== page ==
Spring 2020 will begin Thursday night and National Cleaning Week starts on Sunday! However, with the growing spread of the Coronavirus (Covid-19), like many others, I started my spring-cleaning regimen early and am doing an even more in-depth cleansing of everything, from top to bottom!
I’m one of those “weirdos” that love to clean – and, also, to organize! I’m not sure why – maybe I inherited it from my Dad, as Mom “strongly disliked” cleaning and organizing. It’s not that she didn’t do it, Mom just didn’t LIKE to do it. Not everyone gets a joy out of things like cleaning and organizing. In fact, most people probably would agree that they don’t care to do it, themselves, any more than they need to – and they will often find excuses to put it off or avoid it all together.
While I really enjoy the finished “accomplishment” of a good and thorough cleaning job (I’ve always loved the smell of chlorine bleach for as long as I can remember), organizing is more like a favorite hobby to me. I’ve been known to dump things out just to re-organize them – like re-doing a puzzle over and over.
For her own office space, Mom preferred, what she called, an “organized mess”. She kept a sign on her desk (as pictured above), which she picked up somewhere after I took it upon myself, one time, to clean and organize her office and desk as a good deed.
Weeks ago, before the Covid-19 virus became such a pandemic, here, I had heard that National Cleaning Week was coming up soon and I actually got a little giddy and started writing down my spring-cleaning-to-do list – as it was soon going to be time to move the furniture around, flip the bedroom mattress and rotate the seasonal clothes – just to name a few of the things I usually do when the spring and fall seasons roll around. I know I’m weird – and that’s okay – just living my true self!
With the run on cleaning products at all the stores, I’ve resorted to making my own disinfectant from water, vinegar and rubbing alcohol – something I learned about 30 years ago, from a local community program, when all of my children were small. Over the years, I’ve tweaked it, adding about ½ tablespoon of peppermint or lemon essential oil for a better scent, as the vinegar and rubbing alcohol can be potent in a small enclosed area, like a bathroom.
However, an ingredient in essential oils is poisonous to cats, so I really don’t use it anymore. I’ll share my “recipe” with all of you, (pictured below) in case anyone else is having difficulties buying disinfecting sprays or wipes these days. As always, asking only for proper credit if you care to share it.
I read at NationalDayCalendar.com that the average American spends about six hours a week cleaning their home. By taking on one room of our house a day, as the website suggests, and cleaning it from top to bottom for one hour, I can burn a lot of calories! Suggested cleaning tasks, by the website, include dusting ceiling fans, door moldings and window tops to begin. I also wipe down the door knobs, light switches, ceilings and walls, as well!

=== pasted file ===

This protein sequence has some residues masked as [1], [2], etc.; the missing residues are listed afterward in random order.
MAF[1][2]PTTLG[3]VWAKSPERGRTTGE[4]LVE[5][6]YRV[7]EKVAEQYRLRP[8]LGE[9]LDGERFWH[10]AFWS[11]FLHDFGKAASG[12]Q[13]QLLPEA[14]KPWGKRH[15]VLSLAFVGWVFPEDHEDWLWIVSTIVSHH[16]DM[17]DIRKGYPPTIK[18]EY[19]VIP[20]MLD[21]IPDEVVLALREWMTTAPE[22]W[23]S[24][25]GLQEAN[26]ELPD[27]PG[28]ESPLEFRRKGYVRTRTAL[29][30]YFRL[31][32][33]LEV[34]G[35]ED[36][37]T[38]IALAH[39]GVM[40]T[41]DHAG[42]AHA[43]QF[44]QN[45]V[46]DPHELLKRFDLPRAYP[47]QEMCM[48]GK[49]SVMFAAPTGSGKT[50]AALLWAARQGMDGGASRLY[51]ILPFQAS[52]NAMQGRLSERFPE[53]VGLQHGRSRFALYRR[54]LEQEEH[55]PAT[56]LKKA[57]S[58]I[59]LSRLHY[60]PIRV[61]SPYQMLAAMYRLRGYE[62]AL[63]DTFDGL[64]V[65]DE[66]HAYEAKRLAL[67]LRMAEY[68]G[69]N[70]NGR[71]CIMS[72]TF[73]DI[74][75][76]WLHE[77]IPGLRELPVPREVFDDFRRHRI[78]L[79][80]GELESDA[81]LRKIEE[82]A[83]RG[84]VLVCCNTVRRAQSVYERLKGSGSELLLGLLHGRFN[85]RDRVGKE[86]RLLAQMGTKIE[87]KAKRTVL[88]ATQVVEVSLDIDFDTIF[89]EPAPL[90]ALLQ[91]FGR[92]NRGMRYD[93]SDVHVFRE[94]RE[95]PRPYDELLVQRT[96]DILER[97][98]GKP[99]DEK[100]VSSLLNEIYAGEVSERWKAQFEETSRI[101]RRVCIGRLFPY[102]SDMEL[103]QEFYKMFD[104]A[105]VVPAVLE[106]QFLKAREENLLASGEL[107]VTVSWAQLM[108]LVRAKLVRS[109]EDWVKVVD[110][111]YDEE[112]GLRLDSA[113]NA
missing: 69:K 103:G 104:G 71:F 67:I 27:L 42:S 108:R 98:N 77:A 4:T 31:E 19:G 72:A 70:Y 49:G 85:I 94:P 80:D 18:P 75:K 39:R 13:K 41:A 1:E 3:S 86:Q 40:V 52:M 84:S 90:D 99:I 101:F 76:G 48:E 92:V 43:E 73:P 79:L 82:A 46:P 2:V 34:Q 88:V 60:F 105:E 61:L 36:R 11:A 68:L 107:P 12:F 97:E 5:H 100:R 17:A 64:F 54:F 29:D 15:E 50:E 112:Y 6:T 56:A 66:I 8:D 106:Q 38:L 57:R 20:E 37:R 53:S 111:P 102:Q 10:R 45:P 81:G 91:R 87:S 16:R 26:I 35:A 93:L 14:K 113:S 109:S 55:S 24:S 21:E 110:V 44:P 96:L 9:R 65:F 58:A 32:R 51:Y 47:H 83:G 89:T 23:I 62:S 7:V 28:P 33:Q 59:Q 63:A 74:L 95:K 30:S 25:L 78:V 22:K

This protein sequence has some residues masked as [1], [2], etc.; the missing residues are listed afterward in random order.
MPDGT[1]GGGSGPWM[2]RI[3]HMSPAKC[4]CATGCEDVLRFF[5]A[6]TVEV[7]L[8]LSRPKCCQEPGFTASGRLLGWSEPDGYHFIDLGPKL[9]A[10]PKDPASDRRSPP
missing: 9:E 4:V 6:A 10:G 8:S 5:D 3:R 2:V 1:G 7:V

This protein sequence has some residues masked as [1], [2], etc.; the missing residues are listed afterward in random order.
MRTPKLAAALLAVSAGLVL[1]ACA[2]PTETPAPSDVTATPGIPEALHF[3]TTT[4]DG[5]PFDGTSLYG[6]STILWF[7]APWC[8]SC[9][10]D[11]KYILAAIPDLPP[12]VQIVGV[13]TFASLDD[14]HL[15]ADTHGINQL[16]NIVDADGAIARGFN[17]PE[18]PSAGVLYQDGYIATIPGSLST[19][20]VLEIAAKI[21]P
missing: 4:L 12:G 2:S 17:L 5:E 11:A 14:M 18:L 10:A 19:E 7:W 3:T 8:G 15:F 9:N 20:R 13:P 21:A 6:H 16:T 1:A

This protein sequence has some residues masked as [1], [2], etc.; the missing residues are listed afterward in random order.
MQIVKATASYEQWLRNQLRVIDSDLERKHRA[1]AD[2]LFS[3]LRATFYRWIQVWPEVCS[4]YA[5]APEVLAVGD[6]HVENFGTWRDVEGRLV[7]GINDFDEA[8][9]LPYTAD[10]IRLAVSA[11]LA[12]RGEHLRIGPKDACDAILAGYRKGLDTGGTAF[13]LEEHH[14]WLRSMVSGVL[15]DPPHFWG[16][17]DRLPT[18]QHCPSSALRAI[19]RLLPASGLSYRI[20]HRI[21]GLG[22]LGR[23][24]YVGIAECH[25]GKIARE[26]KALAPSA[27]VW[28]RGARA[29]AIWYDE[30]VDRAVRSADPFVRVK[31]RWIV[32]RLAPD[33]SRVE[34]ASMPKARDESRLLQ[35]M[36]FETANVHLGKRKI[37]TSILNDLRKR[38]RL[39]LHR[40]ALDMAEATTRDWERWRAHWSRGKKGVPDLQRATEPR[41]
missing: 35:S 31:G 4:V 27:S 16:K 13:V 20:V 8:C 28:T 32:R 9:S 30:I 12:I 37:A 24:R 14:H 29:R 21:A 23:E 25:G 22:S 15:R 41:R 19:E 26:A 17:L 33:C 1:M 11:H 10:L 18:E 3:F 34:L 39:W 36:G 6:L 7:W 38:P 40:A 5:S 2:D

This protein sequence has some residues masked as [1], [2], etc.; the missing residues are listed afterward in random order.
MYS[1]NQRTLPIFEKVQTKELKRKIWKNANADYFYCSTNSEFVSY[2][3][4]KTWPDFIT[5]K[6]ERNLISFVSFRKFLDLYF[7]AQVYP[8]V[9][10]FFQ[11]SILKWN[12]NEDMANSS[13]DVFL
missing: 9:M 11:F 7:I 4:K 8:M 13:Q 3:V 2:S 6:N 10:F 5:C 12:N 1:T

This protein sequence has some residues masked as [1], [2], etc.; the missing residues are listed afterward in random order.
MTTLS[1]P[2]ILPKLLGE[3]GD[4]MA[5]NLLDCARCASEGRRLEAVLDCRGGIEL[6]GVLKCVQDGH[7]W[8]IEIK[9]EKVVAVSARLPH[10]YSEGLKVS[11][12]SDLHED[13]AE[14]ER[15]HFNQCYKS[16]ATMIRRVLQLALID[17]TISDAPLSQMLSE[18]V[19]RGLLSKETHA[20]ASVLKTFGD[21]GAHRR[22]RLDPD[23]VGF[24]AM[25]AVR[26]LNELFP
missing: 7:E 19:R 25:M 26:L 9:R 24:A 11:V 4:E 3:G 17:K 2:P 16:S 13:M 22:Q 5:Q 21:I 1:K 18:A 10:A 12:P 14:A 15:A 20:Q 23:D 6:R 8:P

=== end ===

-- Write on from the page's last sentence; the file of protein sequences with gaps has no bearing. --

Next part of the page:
One of the cleaning tasks, which the website mentioned, that people put off or try to avoid the most is dusting. That’s my most hated cleaning job because it seriously effects my allergies and I have A LOT of “tchotchkes” to dust! Additional chores that are most commonly avoided by people include: mopping, cleaning the bathroom, cleaning the kitchen and doing laundry. I remember a couple of Mom’s least favorite cleaning tasks were washing the dishes and making the bed. Everybody is different and, yet, we’re all the same!
HowStuffWorks.com has a great article, called 20 Everyday Activities and the Calories They Burn by the Editors of Publications International, Ltd. about which I’ve written before. It lists the calorie-burning benefits of many daily chores and cleaning tasks! Since, at that time, I had recently started trying to lose weight and get healthier, it made me love cleaning all the more.
The article claims that 30 minutes of dusting burns 80 calories, 30 minutes of mopping burns 153 calories, 30 minutes of folding clothes burns 72 calories and 30 minutes of ironing burns 76.5 calories. Although, who really irons anymore? These days, I think I only iron “once in a blue moon”, like when I’m quilting.
Other household “activities” that the article claims burns calories includes moving furniture for one hour to burn 504 calories, sweeping a broom back and forth for 10 minutes to burn 28 calories, vacuuming for 20 minutes to burn 56 calories and, surprisingly, preparing dinner for 30 minutes to burn 74 calories. I wonder if Rachel Ray knows that her 30-minute meals have that perk too!
In addition, the article maintained that three hours spent on house painting will burn a massive 1,026 calories! It just so happens that I began repainting each room of our house this weekend. I started in the living room and have already spent many 3-hour sessions on it, so far. Next is the dining room, then the kitchen, followed by the bathroom. It’s been seven to eight years since any of these rooms were last painted.
For a little comic relief from all the virus and cleaning concerns, here’s a reprint of one of Mom’s satirical, “No Laughing Matter” articles, called “Eat Your Heart Out Mr. Clean!”
FROM MOM’S MEMORIES…
As seen in…
The Times Herald (Port Huron, Michigan; Feb 14, 1974)
‘Eat Your Heart Out Mr. Clean!’ – by Gloria Pitzer
Many of you have written, asking what shortcuts I recommend for getting through the hang ups of housework. I thought you’d never ask. And I’m happy to share with you some of the lesser known household hints that you are not apt to find in the elegant publications…